Conservation tillage has become an attractive form of agricultural management practices for corn and soybean production on heavy textured soil in southern Ontario because of the potential for improving soil quality. A controlled drainage system combined with conservation tillage practices has also been reported to improve water quality. In Southwestern Ontario, field scale on farm demonstration sites were established in a paired watershed (no-tillage vs. conventional tillage) on clay loam soil to study the effect of tillage system on soil structure and water quality. The sites included controlled drainage and free drainage systems to monitor their effect on nitrate loss in the tile drainage water.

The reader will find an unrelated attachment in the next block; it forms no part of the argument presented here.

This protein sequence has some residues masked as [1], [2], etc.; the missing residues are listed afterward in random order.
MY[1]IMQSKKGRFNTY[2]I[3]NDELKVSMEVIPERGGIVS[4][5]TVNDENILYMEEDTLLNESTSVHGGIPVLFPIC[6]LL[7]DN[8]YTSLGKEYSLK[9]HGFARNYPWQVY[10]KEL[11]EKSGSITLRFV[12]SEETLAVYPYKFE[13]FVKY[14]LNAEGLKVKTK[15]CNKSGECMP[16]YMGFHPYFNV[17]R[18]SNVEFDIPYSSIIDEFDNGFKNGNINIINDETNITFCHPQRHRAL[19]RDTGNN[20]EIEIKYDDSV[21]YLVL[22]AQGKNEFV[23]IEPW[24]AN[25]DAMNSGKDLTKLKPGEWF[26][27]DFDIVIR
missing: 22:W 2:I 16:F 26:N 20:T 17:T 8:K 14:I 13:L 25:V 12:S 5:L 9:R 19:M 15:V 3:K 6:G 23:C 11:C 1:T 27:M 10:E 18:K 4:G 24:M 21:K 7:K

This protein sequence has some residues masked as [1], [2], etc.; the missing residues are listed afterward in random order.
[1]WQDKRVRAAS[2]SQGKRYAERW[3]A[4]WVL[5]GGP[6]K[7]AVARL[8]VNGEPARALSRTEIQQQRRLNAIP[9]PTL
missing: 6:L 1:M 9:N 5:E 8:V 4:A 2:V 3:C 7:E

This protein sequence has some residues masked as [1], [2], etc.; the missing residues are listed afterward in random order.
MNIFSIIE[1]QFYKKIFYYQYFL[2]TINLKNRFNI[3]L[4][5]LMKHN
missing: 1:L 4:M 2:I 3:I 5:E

Soil structure, organic matter content and water storage in the soil profile were improved with no-tillage (NT) compared to conventional tillage (CT). No-tillage also increased earthworm populations. No-tillage was found to have higher tile drainage volume and nitrate loss which were attributed to an increase in soil macropores from earthworm activity. The controlled drainage system (CD) reduced nitrate loss in tile drainage water by 14% on CT site and 25.5% on NT site compared to the corresponding free drainage system (DR) from May, 1995 to April 30, 1997. No-tillage farming practices are definitely enhanced by using a controlled drainage system for preventing excessive nitrate leaching through tile drainage. Average soybean yields for CT site were about 12 to 14% greater than the NT site in 1995 and 1996. However, drainage systems had very little effect on soybean yields in 1995 and 1996 due to extremely dry growing seasons.